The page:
Black Swans are ‘outliers’, things totally outside and way beyond our observations. Nasim Nicholas Taleb’s popular notion of the ‘Black Swan’ captures the essence of the familiar future(s). In contrast to the Black Elephants of the Extended Present, Black Swans in the Familiar Futures are not perceptible or articulated, even by experts; they appear as ‘outliers’ and come ‘out of the blue,’ as Taleb notes, they are ‘very fragile to miscalculation, with a general severe underestimation mixed with an occasional severe overestimation’ (Taleb, 2007, p. 420).
Black Swans are fundamentally unknown unknowns; and, in contrast to Black Elephants, Black Swans can and might be positive, which is to say that their impact might illuminate previously unimagined opportunities, which is what suits them for the complex dynamics of the familiar future(s).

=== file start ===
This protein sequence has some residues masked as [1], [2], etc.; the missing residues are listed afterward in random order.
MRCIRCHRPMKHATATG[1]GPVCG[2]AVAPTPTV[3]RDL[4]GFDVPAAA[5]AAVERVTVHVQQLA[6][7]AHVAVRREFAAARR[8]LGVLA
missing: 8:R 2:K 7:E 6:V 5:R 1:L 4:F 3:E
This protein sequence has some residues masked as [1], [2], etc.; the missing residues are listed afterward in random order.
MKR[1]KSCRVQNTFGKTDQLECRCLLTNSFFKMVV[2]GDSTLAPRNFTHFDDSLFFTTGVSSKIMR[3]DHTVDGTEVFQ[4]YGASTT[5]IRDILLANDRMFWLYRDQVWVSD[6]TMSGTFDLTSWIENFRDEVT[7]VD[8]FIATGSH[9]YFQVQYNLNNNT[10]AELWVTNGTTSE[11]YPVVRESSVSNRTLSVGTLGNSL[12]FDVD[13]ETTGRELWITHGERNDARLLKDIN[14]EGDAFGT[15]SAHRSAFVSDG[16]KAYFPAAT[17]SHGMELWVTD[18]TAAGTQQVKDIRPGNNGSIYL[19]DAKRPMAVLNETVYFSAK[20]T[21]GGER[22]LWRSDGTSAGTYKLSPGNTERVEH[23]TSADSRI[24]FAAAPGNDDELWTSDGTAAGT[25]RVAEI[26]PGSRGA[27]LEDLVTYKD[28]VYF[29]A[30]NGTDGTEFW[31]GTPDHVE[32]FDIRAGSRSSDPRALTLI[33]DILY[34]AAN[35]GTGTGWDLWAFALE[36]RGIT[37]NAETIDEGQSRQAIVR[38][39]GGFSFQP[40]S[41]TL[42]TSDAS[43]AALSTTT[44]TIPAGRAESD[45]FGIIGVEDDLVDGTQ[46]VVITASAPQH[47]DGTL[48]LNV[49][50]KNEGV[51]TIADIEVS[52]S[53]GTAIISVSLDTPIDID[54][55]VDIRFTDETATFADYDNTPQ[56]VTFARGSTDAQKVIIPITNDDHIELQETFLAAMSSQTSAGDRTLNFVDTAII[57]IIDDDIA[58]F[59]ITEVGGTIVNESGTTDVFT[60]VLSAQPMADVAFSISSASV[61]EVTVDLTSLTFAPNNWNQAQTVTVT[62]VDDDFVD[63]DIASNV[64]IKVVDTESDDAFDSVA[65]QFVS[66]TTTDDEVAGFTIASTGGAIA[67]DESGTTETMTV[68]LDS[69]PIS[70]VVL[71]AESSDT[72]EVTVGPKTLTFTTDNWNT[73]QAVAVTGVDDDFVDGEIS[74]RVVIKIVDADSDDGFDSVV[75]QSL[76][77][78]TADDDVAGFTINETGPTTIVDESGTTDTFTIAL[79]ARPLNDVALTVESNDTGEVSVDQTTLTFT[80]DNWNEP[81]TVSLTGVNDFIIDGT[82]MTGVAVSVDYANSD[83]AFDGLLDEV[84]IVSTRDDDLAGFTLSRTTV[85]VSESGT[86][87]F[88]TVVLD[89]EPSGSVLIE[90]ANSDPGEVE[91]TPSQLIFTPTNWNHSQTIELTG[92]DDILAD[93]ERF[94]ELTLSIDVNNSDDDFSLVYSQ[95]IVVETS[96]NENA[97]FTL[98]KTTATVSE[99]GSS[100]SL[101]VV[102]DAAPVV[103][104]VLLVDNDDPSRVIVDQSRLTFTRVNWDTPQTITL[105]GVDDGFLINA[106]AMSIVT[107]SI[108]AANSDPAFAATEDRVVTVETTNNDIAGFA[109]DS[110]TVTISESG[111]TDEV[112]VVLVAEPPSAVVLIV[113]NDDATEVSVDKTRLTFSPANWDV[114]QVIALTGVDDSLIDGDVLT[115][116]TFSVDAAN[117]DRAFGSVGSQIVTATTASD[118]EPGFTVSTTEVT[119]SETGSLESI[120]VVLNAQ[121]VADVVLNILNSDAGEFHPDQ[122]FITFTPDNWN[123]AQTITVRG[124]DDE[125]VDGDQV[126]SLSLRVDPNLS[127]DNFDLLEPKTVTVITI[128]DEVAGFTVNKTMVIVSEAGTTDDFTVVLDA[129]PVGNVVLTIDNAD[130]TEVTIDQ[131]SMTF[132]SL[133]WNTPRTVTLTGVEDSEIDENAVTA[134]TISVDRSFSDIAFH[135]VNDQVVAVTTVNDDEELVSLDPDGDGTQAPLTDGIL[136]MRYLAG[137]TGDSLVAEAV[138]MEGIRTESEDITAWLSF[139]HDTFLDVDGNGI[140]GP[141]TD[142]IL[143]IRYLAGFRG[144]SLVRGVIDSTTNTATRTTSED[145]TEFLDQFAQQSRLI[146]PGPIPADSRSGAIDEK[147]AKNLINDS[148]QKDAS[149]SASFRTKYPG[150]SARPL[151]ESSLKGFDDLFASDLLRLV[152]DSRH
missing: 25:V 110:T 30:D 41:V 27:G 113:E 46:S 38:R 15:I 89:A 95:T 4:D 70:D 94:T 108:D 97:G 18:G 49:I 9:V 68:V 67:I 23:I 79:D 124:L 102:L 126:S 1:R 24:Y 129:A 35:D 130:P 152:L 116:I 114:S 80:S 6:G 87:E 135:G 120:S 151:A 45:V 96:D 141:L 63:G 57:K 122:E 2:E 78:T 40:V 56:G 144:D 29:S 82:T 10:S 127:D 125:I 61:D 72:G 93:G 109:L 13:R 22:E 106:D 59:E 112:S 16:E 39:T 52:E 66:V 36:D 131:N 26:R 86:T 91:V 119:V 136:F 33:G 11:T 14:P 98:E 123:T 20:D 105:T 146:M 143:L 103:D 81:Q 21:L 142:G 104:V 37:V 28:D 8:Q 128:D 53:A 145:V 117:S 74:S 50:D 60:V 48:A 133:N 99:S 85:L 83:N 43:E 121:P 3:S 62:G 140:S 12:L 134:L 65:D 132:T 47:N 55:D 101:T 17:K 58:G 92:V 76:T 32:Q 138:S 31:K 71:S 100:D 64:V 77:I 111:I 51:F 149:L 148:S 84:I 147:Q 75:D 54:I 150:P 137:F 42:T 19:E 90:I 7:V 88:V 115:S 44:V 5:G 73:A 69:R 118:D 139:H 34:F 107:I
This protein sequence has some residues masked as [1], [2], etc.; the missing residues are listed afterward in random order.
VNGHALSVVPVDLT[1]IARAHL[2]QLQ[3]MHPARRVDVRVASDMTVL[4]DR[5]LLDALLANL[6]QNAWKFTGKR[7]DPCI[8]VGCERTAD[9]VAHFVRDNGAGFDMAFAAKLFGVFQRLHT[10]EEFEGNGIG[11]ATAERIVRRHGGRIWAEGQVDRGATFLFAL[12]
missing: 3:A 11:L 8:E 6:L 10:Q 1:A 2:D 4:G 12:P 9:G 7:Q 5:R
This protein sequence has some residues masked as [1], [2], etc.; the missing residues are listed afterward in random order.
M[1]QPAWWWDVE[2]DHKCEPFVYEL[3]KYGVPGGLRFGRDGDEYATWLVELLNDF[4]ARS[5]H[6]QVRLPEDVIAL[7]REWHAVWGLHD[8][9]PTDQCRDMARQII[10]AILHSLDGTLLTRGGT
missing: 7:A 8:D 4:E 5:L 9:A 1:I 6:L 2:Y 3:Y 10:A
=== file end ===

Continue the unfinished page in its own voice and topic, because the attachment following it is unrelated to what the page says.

Indeed, it has been argued that Black Swans are responsible for some of the greatest societal changes of history. However, they can equally be negative and serve as a signal for emerging PNC or PNB. As such, dealing with Black Swans requires a higher level of analysis.